When I had my first son, I had all sorts of ideas and opinions on how my pregnancy and his upbringing would go. I’d done my research. I’d purchased a plethora of childcare books, the ones guaranteeing a healthy pregnancy, others focusing on that pivotal first year, and even a few guiding me on how to ensure a happy, healthy baby through toddlerhood and beyond.
I’m a habitual planner. I feel calm when I can be the one in control of my own destiny. I figured childcare would fall easily in line with all the notions I’d read, all the guides and outlines, calendars and note keeping. Everything would go according to plan.
My son was an awesome baby, an easy baby, for the most part, but I often felt lost in translation. He didn’t do anything the books told me he’d do within a certain time frame. A friend purchased a sleep training guide in an effort to help me get him on some sort of sleep schedule, which didn’t work. Still others told me to “do this”, or “don’t do that”. I didn’t have as much of a support system as I would have liked to have, in those days. Friends were at work when I’d needed help or had questions. My husband at the time had been stationed overseas for nearly five long months. I didn’t have family to confide in. I felt alone in a lot of ways.
I wish I’d had a book like this one. So Glad They Told Me: Women Get Real About Motherhood gives personal insights into what it’s really like to be a mom. The joys. The sorrows. The contributors give their own anecdotal experiences, which are far from perfect, but that’s what makes it so wonderfully real.
There are plenty of stories I can relate to and identify with, from that first year to what it’s like dealing with tweens and teenagers, and beyond. It’s going to continue being relevant for me, because being a parent will be something I am for the rest of my life. There are stories relating to what it’s like when your children move on and continue forth with their own adult lives, something I know will be a hard situation for me when that time comes.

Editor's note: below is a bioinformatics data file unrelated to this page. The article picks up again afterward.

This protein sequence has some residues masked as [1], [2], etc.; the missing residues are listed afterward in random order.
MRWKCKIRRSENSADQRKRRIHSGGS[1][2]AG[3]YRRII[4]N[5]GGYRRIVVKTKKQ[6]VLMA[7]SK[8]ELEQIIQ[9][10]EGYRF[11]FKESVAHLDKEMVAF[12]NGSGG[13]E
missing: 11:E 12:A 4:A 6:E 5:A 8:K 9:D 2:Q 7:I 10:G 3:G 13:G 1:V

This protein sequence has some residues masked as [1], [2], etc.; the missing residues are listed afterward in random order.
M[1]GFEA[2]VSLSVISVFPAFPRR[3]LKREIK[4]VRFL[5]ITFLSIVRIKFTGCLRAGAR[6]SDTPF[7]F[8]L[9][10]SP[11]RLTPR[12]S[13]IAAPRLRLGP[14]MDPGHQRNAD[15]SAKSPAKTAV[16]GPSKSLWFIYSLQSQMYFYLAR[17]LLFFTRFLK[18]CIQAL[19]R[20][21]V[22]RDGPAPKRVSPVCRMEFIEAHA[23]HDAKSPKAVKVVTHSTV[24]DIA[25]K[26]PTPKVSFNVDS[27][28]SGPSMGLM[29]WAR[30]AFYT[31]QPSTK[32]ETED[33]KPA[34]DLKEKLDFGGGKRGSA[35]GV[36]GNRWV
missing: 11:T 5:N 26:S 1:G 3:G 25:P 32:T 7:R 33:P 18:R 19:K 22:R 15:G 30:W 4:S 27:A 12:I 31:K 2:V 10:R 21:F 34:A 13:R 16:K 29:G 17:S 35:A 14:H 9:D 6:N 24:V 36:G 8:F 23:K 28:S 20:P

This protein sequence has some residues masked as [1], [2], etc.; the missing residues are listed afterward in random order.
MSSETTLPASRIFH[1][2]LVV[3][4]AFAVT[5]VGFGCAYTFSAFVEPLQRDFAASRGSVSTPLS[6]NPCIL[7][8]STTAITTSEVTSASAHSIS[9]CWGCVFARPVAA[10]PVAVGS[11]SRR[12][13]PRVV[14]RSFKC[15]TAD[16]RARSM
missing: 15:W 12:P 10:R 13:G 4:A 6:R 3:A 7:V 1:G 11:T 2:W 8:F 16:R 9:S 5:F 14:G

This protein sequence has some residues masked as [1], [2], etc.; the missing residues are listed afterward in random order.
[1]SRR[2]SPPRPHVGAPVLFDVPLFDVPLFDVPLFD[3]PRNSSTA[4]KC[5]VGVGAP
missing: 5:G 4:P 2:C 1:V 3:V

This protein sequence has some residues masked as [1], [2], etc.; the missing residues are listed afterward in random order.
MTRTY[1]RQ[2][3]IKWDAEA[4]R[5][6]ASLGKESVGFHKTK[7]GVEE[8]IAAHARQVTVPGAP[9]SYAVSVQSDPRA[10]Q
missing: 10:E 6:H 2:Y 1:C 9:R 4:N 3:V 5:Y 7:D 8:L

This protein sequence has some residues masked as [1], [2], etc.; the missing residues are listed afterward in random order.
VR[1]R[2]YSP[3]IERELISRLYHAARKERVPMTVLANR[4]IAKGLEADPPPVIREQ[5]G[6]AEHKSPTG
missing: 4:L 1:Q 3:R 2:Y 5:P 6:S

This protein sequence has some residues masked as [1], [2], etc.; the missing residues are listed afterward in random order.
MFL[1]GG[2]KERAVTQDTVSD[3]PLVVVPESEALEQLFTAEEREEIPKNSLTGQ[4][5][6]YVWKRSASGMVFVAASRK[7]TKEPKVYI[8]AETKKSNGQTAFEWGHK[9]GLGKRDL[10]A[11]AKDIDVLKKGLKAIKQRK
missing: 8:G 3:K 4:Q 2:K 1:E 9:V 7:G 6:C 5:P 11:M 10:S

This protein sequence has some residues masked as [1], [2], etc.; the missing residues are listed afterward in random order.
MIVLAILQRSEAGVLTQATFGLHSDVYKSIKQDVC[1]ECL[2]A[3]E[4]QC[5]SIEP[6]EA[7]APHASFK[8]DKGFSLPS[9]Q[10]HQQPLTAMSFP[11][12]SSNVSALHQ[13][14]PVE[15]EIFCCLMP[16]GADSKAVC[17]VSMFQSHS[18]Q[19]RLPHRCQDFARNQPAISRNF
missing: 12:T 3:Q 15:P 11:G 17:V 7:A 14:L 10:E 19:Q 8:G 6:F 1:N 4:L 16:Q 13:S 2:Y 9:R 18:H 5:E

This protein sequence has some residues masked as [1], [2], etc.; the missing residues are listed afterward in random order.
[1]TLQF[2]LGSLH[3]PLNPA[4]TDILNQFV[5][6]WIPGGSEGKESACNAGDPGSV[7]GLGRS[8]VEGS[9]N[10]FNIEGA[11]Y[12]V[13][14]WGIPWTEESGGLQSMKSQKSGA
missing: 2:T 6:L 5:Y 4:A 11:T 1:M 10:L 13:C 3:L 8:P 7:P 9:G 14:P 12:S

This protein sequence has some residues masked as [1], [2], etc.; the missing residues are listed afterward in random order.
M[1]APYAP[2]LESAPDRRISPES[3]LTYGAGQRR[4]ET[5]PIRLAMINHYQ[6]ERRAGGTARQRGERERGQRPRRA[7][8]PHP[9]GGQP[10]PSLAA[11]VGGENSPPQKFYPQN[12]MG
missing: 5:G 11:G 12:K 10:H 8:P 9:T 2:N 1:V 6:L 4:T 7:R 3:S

What I appreciate most about So Glad They Told Me, is that the writers aren’t telling the readers to “do this”, or “don’t do that”. They merely share their own experiences in the hopes of reaching out to other mothers who might be dealing with a similar situation. It’s a must-have for anyone who’s a mother, a parent, or for those who are looking for an inspirational read.
By the time my second son was born, I felt as though I had a better grip on things, yet my little boy threw me a curve-ball. He wasn’t at all like his older brother. Not to say he wasn’t as awesome, he just wasn’t as easy. There have been quite a few moments during motherhood where I’ve questioned myself, if I’m doing the right thing. By reading stories from other mothers, like the ones found in So Glad They Told Me, I don’t feel alone in that sentiment. Even if at times we feel like failures in the parent department, our children will turn out alright.
Thanks to The HerStories Project Press for the book in exchange for an honest review.
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